LONDON (Reuters) - A British exit from the European Union could wreck London’s position as the only financial center to rival New York and isolate the country’s economy, research ordered by a lobby group for banks and money managers showed.
Prime Minister David Cameron has promised to renegotiate the terms of Britain’s EU membership and hold an “in-out” referendum by the end of 2017 if re-elected in a 2015 national election.
But many of the most powerful banks, insurers and money managers in the City of London are increasingly concerned that Cameron’s gamble could allow the country’s $2.5 trillion economy, the world’s sixth largest, to slip out of the EU.
The lobby group warned that a Britain outside the EU would be shorn of influence, less attractive for investors and vulnerable to regulations over which London had no influence.
“Continued EU membership is essential to this country’s economic wellbeing,” said Gerry Grimstone, Chairman of TheCityUK group, whose members include asset managers, banks, insurance and accountancy firms.
“Our research clearly shows that leaving the EU would seriously damage economic growth and jobs in the UK,” he said.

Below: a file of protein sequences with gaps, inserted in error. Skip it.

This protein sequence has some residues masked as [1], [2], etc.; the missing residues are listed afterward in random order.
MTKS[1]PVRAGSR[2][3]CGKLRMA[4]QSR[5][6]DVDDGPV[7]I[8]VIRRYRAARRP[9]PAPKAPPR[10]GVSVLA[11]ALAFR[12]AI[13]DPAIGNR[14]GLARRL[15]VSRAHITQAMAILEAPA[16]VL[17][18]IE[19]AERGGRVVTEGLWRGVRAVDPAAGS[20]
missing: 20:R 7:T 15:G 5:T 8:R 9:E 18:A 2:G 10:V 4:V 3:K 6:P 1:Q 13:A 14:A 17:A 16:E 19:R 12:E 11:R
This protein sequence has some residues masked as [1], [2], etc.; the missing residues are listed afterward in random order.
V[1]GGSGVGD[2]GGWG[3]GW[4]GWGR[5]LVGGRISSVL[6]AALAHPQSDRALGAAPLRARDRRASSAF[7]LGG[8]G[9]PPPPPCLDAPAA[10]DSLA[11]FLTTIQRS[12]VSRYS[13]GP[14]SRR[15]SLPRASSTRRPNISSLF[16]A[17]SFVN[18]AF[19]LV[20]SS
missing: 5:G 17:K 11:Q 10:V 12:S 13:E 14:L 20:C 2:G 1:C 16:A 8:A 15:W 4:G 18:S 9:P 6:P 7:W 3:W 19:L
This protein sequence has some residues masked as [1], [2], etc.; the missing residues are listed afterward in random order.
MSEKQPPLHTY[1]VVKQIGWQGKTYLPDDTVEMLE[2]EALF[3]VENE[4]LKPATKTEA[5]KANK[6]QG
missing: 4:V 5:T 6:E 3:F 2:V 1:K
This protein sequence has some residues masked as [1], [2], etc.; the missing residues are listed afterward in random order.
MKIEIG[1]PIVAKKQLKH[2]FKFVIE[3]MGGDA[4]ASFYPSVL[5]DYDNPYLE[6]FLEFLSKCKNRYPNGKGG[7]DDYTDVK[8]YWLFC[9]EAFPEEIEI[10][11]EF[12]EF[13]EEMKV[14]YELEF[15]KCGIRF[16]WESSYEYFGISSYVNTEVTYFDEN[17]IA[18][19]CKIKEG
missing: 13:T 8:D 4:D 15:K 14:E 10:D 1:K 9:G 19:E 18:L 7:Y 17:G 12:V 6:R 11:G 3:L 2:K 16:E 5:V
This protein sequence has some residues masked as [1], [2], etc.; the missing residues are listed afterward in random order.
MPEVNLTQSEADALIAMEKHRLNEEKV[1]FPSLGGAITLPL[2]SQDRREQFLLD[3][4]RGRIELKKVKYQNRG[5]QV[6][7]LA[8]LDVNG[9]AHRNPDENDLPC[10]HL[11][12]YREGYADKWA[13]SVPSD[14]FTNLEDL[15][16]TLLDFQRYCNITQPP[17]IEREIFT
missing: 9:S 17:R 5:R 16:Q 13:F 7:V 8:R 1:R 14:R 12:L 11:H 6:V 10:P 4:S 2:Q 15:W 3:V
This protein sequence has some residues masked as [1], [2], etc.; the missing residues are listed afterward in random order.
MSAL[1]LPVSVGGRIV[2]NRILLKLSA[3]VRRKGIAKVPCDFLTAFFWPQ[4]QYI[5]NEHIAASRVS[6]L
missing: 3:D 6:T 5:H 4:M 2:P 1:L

London dominates the $5-trillion-a-day foreign exchange market, trading twice as many dollars as the United States and more than twice as many euros as the entire euro zone, according to the lobby group.
A growing number of banks, including Goldman Sachs, Citi and JPMorgan, have warned a “Brexit” could hurt London’s position.
Opponents of the EU say Britain would do better to trade with the world from outside the bloc. Polls show voters split.
Law firm Clifford Chance said its research showed that under five possible scenarios for Britain leaving the European Union, the financial services sector - which accounts for about a 10th of Brtain’s gross domestic product - would be harmed.
“The success of the UK financial services industry is to a large extent built on EU Internal Market legislation. To abandon this for some untried, unknown and unpredictable alternative would carry very significant risks,” said Malcolm Sweeting, a senior partner of Clifford Chance.
“The UK is a powerful player in the EU and should retain the capacity to push for reform as a member,” he said.
Cameron has pledged to hold a referendum if he wins in 2015, while the opposition Labour Party has said any Labour government would be unlikely to hold such a vote this decade.
Editing by Andrew Roche